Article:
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Clean Power Gujarat Solar Park

Published on August 26th, 2014 | by Mridul Chadha

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Politics Threatens World’s Largest Solar Power Project

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August 26th, 2014 by  

Gujarat Solar Park

An aerial view of India’s largest solar park in Gujarat, India

An unpopular government’s legacy has become a burden for the new one, which could potentially lead to the scrapping of what has been planned as the world’s largest solar power project.

The Rajasthan state government in India has reportedly asked the central government to scrap plans to set up a 4,000 MW solar photovoltaic power project. The state government claims that the proposed project will threaten thousands of migratory birds that flock near the proposed project site every year.

Sources close to the government, however, claim that the Rajasthan Chief Minister is not too keen to pursue a project that had been planned during the tenure of the previous government, which was led by the United Progressive Alliance.

The proposed project is supposed to come up near Sambhar Lake in eastern Rajasthan. Officials of the Ministry of New and Renewable Energy claim that about a fourth of the planned project area has been listed as environmentally and ecologically sensitive, and that area had already been excluded.

According to reports, the state Chief Minister wants to scrap the 4,000 MW solar power project, and pursue an ambitious state-directed solar power policy. Gujarat, under now-Prime Minister Narendra Modi, had earned global limelight after it established one of the largest solar power farms. To date, Gujarat continues to lead all Indian states in terms of installed capacity.

The central government had announced a budgetary outlay of ₹500 crore ($83 million US) this year for four ultra mega solar power projects across as many states. One of them has been proposed in the Rann of Kutch, another ecologically sensitive area in Gujarat.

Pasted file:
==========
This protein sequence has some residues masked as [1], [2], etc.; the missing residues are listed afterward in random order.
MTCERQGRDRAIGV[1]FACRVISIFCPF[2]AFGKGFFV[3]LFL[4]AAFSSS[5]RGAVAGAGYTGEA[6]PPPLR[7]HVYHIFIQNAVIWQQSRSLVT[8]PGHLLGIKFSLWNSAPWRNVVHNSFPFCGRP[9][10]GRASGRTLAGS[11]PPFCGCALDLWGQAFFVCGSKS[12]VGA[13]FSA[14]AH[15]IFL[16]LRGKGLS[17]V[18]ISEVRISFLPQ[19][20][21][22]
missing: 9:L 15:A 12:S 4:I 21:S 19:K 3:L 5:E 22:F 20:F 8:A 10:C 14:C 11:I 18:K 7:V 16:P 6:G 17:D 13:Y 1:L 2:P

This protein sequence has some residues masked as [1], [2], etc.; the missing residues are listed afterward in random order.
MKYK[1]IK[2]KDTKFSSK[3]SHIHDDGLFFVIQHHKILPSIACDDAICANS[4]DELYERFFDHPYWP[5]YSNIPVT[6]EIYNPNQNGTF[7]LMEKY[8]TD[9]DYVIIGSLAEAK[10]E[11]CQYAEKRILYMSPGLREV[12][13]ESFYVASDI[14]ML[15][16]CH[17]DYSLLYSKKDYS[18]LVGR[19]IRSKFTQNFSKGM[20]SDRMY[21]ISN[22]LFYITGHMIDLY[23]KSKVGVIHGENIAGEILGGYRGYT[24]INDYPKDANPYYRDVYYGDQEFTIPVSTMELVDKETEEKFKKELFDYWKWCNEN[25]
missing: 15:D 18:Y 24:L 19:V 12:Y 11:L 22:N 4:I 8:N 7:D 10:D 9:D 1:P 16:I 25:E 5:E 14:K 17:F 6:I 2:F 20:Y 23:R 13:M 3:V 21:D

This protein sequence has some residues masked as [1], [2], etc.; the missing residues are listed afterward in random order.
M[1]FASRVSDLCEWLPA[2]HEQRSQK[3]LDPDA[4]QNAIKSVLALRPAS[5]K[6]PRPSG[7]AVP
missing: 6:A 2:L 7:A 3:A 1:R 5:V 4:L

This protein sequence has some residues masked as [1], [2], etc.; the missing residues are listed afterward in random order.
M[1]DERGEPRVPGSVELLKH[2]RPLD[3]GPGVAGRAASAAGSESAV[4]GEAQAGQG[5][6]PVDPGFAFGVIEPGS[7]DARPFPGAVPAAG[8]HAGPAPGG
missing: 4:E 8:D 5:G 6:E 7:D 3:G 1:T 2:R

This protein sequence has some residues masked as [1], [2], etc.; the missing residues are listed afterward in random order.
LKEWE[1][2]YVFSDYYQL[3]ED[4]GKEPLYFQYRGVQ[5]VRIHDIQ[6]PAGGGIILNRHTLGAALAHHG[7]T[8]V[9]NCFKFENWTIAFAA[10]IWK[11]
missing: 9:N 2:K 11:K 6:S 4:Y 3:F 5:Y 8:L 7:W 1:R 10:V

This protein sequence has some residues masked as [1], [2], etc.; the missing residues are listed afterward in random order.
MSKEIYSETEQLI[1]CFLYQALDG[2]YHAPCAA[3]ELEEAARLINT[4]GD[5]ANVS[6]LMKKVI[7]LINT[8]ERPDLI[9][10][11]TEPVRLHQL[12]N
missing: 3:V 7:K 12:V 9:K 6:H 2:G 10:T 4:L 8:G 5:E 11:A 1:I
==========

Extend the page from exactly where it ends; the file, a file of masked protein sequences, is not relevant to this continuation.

Five government-owned companies – Bharat Heavy Electricals Ltd, Power Grid Corporation of India, Solar Energy Corporation of India, Hindustan Salts Limited and Rajasthan Electronics and Instruments Limited – have already signed agreements to go ahead with the project. It would be interesting to see what stand the central government, led by Mr Modi, takes regarding the future of this ambitious project.

Image Credit: Gujarat Power Corporation Limited

 

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About the Author

currently works as Head-News & Data at Climate Connect Limited, a market research and analytics firm in the renewable energy and carbon markets domain. He earned his Master’s in Technology degree from The Energy & Resources Institute in Renewable Energy Engineering and Management. He also has a bachelor’s degree in Environmental Engineering. Mridul has a keen interest in renewable energy sector in India and emerging carbon markets like China and Australia.



  • JamesWimberley

    Frankly, this is good news. Politics are intervening on the side of common sense.
    1. There are few significant economies of scale in pv solar above 5 MW or so. Source: Mark Bolinger, the NREL/Lawrence Berkeley expert on utility solar (link). Elsewhere in the world, pv plants therefore top out at 150MW or so.
    2. Megaplants are necessarily in remote locations, which raises construction and transmission costs. With a poor grid like India’s, they also lower supply reliability compared to an equal capacity distributed in multiple smaller plants.

    • Patrick Linsley

      Also if it’s successful may be it can lead India away from it’s ‘edifice complex’ that has been in existence since the Nehru days (e.g the dam building program and his proclamation that gigantic dams would be ‘the temples of modern India’). Really the parts of India that need power are the far flung villages that already get short shrift and have to deal with black outs due to the fact that cities get more than their fair share of new infrastructure equipment.

      Edit: I also fully understand that in just about any modern ‘democracy’ politicians just love mega projects they can put their name to and it isn’t an India or poor nation only problem

  • joseph

    Politics ? Where is nature now ? How is it ok to set up a solar power plant as big as 4000 mw by destroying a bird santuary(where some of the most endangered birds visit).
    Dude solar power plant wont help global warming if you destroy forest to set it up.

    • Karn

      It’s not a forest it’s a salt water lake in a barren area .

  • DGW

    Instead, install a solar panel on every home. Put the power where the user is and give nature a break.

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